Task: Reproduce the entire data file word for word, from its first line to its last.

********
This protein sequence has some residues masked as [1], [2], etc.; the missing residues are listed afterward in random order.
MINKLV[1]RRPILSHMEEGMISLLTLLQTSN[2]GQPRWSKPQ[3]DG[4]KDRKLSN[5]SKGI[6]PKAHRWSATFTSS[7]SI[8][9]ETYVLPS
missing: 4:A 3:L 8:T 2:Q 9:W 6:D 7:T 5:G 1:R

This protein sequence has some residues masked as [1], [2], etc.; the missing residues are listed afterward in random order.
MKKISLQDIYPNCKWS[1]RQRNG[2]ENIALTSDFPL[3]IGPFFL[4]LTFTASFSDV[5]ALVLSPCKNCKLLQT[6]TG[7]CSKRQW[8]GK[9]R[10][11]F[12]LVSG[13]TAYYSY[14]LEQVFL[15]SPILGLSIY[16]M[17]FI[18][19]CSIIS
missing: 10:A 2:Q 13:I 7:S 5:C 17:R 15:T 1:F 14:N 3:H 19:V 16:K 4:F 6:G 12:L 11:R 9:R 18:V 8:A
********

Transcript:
This protein sequence has some residues masked as [1], [2], etc.; the missing residues are listed afterward in random order.
MINKLV[1]RRPILSHMEEGMISLLTLLQTSN[2]GQPRWSKPQ[3]DG[4]KDRKLSN[5]SKGI[6]PKAHRWSATFTSS[7]SI[8][9]ETYVLPS
missing: 4:A 3:L 8:T 2:Q 9:W 6:D 7:T 5:G 1:R

This protein sequence has some residues masked as [1], [2], etc.; the missing residues are listed afterward in random order.
MKKISLQDIYPNCKWS[1]RQRNG[2]ENIALTSDFPL[3]IGPFFL[4]LTFTASFSDV[5]ALVLSPCKNCKLLQT[6]TG[7]CSKRQW[8]GK[9]R[10][11]F[12]LVSG[13]TAYYSY[14]LEQVFL[15]SPILGLSIY[16]M[17]FI[18][19]CSIIS
missing: 10:A 2:Q 13:I 7:S 5:C 17:R 15:T 1:F 14:N 3:H 19:V 16:K 4:F 6:G 12:L 11:R 9:R 18:V 8:A